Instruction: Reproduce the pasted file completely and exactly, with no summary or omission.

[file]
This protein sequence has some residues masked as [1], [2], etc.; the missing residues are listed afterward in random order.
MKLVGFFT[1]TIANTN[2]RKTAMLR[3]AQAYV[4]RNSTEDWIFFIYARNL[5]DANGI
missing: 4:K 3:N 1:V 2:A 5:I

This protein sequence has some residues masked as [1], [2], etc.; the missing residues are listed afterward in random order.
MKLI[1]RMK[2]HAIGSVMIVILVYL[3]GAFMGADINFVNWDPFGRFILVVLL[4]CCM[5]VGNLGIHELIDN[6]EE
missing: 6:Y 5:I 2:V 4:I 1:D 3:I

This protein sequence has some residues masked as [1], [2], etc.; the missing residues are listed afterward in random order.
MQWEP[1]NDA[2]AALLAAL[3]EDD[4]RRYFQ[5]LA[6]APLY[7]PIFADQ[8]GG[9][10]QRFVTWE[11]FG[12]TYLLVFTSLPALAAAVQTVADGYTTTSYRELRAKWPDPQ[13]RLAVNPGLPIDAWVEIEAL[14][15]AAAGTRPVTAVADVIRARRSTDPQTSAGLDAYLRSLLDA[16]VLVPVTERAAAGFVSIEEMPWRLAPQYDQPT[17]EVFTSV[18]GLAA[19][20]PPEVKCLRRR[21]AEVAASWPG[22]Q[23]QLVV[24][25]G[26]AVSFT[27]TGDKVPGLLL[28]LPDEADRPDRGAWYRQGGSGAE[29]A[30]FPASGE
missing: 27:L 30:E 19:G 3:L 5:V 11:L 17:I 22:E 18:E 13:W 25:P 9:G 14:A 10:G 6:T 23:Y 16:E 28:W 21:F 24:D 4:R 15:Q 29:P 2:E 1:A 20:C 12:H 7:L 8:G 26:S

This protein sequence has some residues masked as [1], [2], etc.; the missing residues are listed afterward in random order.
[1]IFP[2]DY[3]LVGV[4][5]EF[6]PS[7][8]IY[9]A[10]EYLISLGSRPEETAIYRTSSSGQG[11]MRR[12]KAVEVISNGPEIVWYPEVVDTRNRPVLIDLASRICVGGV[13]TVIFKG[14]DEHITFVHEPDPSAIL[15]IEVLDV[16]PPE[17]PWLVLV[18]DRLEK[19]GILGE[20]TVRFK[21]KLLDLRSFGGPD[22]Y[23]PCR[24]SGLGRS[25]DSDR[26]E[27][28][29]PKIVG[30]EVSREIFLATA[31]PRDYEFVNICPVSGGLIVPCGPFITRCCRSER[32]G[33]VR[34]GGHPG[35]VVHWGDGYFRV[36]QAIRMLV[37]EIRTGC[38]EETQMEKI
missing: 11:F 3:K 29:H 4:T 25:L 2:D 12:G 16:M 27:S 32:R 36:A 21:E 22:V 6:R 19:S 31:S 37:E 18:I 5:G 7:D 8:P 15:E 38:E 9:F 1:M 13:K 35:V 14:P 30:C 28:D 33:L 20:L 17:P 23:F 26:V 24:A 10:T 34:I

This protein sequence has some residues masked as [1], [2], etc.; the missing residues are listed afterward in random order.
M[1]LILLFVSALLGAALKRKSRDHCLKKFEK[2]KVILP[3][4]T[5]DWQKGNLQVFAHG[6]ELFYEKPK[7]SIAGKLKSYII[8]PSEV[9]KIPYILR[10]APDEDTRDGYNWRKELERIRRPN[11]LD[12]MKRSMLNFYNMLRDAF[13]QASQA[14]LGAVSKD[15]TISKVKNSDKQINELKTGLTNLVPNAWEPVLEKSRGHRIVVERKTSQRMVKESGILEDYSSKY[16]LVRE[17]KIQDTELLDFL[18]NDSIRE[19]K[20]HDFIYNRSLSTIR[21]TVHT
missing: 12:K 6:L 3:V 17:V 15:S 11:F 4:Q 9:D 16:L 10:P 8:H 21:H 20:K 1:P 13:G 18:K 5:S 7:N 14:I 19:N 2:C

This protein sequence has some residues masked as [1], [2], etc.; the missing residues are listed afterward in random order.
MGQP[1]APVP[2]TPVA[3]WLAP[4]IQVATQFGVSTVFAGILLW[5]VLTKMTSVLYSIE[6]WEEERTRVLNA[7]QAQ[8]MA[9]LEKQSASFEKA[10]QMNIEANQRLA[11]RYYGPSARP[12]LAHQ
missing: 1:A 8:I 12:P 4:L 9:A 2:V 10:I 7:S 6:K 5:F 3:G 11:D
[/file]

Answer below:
This protein sequence has some residues masked as [1], [2], etc.; the missing residues are listed afterward in random order.
MKLVGFFT[1]TIANTN[2]RKTAMLR[3]AQAYV[4]RNSTEDWIFFIYARNL[5]DANGI
missing: 4:K 3:N 1:V 2:A 5:I

This protein sequence has some residues masked as [1], [2], etc.; the missing residues are listed afterward in random order.
MKLI[1]RMK[2]HAIGSVMIVILVYL[3]GAFMGADINFVNWDPFGRFILVVLL[4]CCM[5]VGNLGIHELIDN[6]EE
missing: 6:Y 5:I 2:V 4:I 1:D 3:I

This protein sequence has some residues masked as [1], [2], etc.; the missing residues are listed afterward in random order.
MQWEP[1]NDA[2]AALLAAL[3]EDD[4]RRYFQ[5]LA[6]APLY[7]PIFADQ[8]GG[9][10]QRFVTWE[11]FG[12]TYLLVFTSLPALAAAVQTVADGYTTTSYRELRAKWPDPQ[13]RLAVNPGLPIDAWVEIEAL[14][15]AAAGTRPVTAVADVIRARRSTDPQTSAGLDAYLRSLLDA[16]VLVPVTERAAAGFVSIEEMPWRLAPQYDQPT[17]EVFTSV[18]GLAA[19][20]PPEVKCLRRR[21]AEVAASWPG[22]Q[23]QLVV[24][25]G[26]AVSFT[27]TGDKVPGLLL[28]LPDEADRPDRGAWYRQGGSGAE[29]A[30]FPASGE
missing: 27:L 30:E 19:G 3:L 5:V 11:L 17:I 22:E 18:E 13:W 25:P 9:G 14:A 10:G 6:T 23:Y 16:E 28:W 21:F 24:D 4:R 15:Q 29:P 2:E 1:A 20:C 12:H 7:L 8:G 26:S

This protein sequence has some residues masked as [1], [2], etc.; the missing residues are listed afterward in random order.
[1]IFP[2]DY[3]LVGV[4][5]EF[6]PS[7][8]IY[9]A[10]EYLISLGSRPEETAIYRTSSSGQG[11]MRR[12]KAVEVISNGPEIVWYPEVVDTRNRPVLIDLASRICVGGV[13]TVIFKG[14]DEHITFVHEPDPSAIL[15]IEVLDV[16]PPE[17]PWLVLV[18]DRLEK[19]GILGE[20]TVRFK[21]KLLDLRSFGGPD[22]Y[23]PCR[24]SGLGRS[25]DSDR[26]E[27][28][29]PKIVG[30]EVSREIFLATA[31]PRDYEFVNICPVSGGLIVPCGPFITRCCRSER[32]G[33]VR[34]GGHPG[35]VVHWGDGYFRV[36]QAIRMLV[37]EIRTGC[38]EETQMEKI
missing: 11:F 3:K 29:H 4:T 25:L 2:D 12:G 16:M 27:S 32:R 36:A 21:E 22:V 6:R 19:S 31:S 37:E 18:I 5:G 7:D 8:P 15:E 38:E 9:F 1:M 13:K 35:V 14:P 30:C 28:D 33:L 20:L 17:P 23:F 26:V 24:A 10:T 34:I

This protein sequence has some residues masked as [1], [2], etc.; the missing residues are listed afterward in random order.
M[1]LILLFVSALLGAALKRKSRDHCLKKFEK[2]KVILP[3][4]T[5]DWQKGNLQVFAHG[6]ELFYEKPK[7]SIAGKLKSYII[8]PSEV[9]KIPYILR[10]APDEDTRDGYNWRKELERIRRPN[11]LD[12]MKRSMLNFYNMLRDAF[13]QASQA[14]LGAVSKD[15]TISKVKNSDKQINELKTGLTNLVPNAWEPVLEKSRGHRIVVERKTSQRMVKESGILEDYSSKY[16]LVRE[17]KIQDTELLDFL[18]NDSIRE[19]K[20]HDFIYNRSLSTIR[21]TVHT
missing: 12:K 6:L 3:V 17:V 15:S 11:F 4:Q 9:D 16:L 10:P 8:H 21:H 20:K 1:P 13:G 18:K 5:S 7:N 14:I 19:N 2:C

This protein sequence has some residues masked as [1], [2], etc.; the missing residues are listed afterward in random order.
MGQP[1]APVP[2]TPVA[3]WLAP[4]IQVATQFGVSTVFAGILLW[5]VLTKMTSVLYSIE[6]WEEERTRVLNA[7]QAQ[8]MA[9]LEKQSASFEKA[10]QMNIEANQRLA[11]RYYGPSARP[12]LAHQ
missing: 1:A 8:I 12:P 4:L 9:A 2:V 10:I 7:S 6:K 5:F 3:G 11:D